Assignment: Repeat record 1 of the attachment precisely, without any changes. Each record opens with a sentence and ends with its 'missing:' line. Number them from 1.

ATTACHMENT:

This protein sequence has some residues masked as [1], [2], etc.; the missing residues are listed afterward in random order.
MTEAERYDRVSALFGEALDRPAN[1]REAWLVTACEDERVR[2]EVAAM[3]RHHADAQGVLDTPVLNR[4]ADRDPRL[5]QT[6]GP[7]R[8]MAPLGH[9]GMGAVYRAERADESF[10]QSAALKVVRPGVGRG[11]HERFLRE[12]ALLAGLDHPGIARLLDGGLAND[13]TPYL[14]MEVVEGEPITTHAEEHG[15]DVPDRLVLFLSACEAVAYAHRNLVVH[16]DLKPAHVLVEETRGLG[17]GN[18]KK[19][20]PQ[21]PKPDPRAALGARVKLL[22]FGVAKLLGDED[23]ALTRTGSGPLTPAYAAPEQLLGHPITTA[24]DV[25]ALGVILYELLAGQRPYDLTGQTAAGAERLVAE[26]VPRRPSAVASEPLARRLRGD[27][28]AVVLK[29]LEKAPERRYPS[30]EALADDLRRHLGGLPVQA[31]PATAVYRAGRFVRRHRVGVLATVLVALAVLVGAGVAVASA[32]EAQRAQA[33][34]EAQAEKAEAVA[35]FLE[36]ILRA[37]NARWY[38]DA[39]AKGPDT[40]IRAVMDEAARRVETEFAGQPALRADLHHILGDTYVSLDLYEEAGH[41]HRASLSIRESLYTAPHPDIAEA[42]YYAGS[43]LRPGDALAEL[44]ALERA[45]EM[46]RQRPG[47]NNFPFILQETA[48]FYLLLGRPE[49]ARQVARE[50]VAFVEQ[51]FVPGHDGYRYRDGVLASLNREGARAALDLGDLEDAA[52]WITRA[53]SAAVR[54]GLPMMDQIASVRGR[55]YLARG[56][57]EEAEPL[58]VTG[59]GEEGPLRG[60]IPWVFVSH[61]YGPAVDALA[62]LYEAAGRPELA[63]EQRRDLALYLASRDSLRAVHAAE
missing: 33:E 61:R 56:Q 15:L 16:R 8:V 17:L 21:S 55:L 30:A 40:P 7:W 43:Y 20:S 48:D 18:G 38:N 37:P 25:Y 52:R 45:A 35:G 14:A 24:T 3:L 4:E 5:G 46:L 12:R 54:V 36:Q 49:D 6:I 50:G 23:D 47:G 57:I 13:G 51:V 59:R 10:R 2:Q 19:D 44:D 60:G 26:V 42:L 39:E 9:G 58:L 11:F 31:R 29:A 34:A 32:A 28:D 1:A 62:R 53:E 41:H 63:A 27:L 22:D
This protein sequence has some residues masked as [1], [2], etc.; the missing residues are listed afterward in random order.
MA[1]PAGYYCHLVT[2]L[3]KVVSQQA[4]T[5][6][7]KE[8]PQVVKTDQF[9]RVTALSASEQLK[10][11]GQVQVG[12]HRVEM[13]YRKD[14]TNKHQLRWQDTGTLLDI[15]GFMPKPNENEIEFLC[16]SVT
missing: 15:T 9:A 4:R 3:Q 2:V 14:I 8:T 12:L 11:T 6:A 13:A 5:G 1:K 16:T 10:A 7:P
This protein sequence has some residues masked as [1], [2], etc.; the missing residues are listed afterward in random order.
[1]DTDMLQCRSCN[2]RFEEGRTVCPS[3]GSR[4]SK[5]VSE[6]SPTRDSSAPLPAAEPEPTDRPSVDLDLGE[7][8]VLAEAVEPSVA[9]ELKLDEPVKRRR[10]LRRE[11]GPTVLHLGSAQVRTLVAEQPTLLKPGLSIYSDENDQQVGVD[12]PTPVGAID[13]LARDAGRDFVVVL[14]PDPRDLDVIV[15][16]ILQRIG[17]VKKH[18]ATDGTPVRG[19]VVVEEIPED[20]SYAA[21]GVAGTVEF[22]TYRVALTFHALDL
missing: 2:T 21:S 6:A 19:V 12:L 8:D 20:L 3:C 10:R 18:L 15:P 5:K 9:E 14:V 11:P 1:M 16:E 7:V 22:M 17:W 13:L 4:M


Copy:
This protein sequence has some residues masked as [1], [2], etc.; the missing residues are listed afterward in random order.
MTEAERYDRVSALFGEALDRPAN[1]REAWLVTACEDERVR[2]EVAAM[3]RHHADAQGVLDTPVLNR[4]ADRDPRL[5]QT[6]GP[7]R[8]MAPLGH[9]GMGAVYRAERADESF[10]QSAALKVVRPGVGRG[11]HERFLRE[12]ALLAGLDHPGIARLLDGGLAND[13]TPYL[14]MEVVEGEPITTHAEEHG[15]DVPDRLVLFLSACEAVAYAHRNLVVH[16]DLKPAHVLVEETRGLG[17]GN[18]KK[19][20]PQ[21]PKPDPRAALGARVKLL[22]FGVAKLLGDED[23]ALTRTGSGPLTPAYAAPEQLLGHPITTA[24]DV[25]ALGVILYELLAGQRPYDLTGQTAAGAERLVAE[26]VPRRPSAVASEPLARRLRGD[27][28]AVVLK[29]LEKAPERRYPS[30]EALADDLRRHLGGLPVQA[31]PATAVYRAGRFVRRHRVGVLATVLVALAVLVGAGVAVASA[32]EAQRAQA[33][34]EAQAEKAEAVA[35]FLE[36]ILRA[37]NARWY[38]DA[39]AKGPDT[40]IRAVMDEAARRVETEFAGQPALRADLHHILGDTYVSLDLYEEAGH[41]HRASLSIRESLYTAPHPDIAEA[42]YYAGS[43]LRPGDALAEL[44]ALERA[45]EM[46]RQRPG[47]NNFPFILQETA[48]FYLLLGRPE[49]ARQVARE[50]VAFVEQ[51]FVPGHDGYRYRDGVLASLNREGARAALDLGDLEDAA[52]WITRA[53]SAAVR[54]GLPMMDQIASVRGR[55]YLARG[56][57]EEAEPL[58]VTG[59]GEEGPLRG[60]IPWVFVSH[61]YGPAVDALA[62]LYEAAGRPELA[63]EQRRDLALYLASRDSLRAVHAAE
missing: 33:E 61:R 56:Q 15:L 16:R 8:V 17:L 21:S 55:L 30:A 40:P 7:W 43:Y 20:S 48:D 18:G 38:N 37:P 25:Y 52:R 45:A 35:G 14:A 24:T 3:L 4:E 5:G 46:L 12:R 54:V 36:Q 49:D 6:I 50:G 23:D 47:G 57:I 13:G 51:V 59:R 10:R 2:Q 19:D 44:D 60:G 26:V 42:L 39:E 9:G 58:L 11:F 31:R 29:A 34:A 32:A 28:D 1:A 62:R 53:E 41:H 63:A 27:L 22:D